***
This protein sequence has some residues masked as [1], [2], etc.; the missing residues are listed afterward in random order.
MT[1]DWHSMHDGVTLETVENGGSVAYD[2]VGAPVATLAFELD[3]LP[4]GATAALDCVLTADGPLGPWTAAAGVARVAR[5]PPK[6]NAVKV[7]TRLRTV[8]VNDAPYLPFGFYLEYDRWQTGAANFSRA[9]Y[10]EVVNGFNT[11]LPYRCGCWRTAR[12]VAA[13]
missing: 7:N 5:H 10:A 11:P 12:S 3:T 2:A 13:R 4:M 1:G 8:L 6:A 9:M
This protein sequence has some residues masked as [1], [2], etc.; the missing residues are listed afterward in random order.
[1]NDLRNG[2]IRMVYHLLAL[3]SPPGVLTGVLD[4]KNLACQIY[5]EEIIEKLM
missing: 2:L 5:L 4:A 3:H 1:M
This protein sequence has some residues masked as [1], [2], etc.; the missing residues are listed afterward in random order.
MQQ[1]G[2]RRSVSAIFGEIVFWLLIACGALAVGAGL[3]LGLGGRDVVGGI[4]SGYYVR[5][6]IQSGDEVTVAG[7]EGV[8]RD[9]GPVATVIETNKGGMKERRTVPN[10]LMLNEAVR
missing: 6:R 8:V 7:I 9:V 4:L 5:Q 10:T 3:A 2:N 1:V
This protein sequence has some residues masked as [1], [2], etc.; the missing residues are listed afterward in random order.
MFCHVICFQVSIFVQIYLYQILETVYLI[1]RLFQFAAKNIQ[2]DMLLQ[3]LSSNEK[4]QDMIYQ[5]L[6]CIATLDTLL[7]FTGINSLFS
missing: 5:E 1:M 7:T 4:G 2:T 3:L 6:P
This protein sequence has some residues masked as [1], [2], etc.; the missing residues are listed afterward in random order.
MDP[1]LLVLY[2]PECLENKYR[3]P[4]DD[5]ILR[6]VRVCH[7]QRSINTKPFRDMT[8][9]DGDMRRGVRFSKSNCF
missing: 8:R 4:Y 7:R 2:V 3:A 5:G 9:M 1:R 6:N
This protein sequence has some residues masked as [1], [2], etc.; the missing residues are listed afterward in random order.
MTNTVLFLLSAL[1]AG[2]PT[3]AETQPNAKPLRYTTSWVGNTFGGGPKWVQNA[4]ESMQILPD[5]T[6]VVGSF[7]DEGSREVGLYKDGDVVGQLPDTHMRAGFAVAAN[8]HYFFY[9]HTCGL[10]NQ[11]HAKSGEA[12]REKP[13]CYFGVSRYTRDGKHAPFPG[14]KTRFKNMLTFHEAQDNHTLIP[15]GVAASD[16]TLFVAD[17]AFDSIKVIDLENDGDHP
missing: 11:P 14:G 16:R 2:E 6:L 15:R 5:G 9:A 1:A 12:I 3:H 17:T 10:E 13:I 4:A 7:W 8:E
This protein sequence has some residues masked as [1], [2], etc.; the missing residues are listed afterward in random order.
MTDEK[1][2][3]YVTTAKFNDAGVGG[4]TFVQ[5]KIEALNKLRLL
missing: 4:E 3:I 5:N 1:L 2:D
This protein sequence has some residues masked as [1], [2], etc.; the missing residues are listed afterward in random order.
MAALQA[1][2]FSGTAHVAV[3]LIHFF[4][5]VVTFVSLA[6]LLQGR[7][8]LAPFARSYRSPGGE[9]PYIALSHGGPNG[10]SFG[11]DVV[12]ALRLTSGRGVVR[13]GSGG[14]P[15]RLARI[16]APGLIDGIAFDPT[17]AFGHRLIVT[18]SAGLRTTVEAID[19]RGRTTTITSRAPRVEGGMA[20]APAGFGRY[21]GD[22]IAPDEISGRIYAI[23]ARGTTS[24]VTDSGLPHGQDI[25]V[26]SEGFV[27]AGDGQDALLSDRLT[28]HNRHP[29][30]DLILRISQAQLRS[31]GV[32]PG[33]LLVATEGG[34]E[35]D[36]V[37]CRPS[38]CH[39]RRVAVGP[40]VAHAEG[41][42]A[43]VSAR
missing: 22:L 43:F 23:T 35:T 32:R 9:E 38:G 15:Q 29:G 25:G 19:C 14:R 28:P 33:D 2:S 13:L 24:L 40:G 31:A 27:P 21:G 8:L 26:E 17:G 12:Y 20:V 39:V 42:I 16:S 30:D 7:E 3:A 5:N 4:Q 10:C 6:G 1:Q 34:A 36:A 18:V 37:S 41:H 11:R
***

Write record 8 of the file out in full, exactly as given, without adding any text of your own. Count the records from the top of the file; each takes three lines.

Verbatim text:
This protein sequence has some residues masked as [1], [2], etc.; the missing residues are listed afterward in random order.
MAALQA[1][2]FSGTAHVAV[3]LIHFF[4][5]VVTFVSLA[6]LLQGR[7][8]LAPFARSYRSPGGE[9]PYIALSHGGPNG[10]SFG[11]DVV[12]ALRLTSGRGVVR[13]GSGG[14]P[15]RLARI[16]APGLIDGIAFDPT[17]AFGHRLIVT[18]SAGLRTTVEAID[19]RGRTTTITSRAPRVEGGMA[20]APAGFGRY[21]GD[22]IAPDEISGRIYAI[23]ARGTTS[24]VTDSGLPHGQDI[25]V[26]SEGFV[27]AGDGQDALLSDRLT[28]HNRHP[29][30]DLILRISQAQLRS[31]GV[32]PG[33]LLVATEGG[34]E[35]D[36]V[37]CRPS[38]CH[39]RRVAVGP[40]VAHAEG[41][42]A[43]VSAR
missing: 22:L 43:F 23:T 35:T 32:R 9:E 38:G 15:Q 29:G 25:G 19:C 14:R 28:P 33:D 2:S 13:L 24:L 40:G 31:A 27:P 21:G 8:L 26:E 17:G 12:Y 20:V 39:V 42:I 16:S 30:D 7:E 3:A 5:N 4:Q 10:C 6:G 1:Q 34:A 36:A 18:V 37:S 41:H 11:R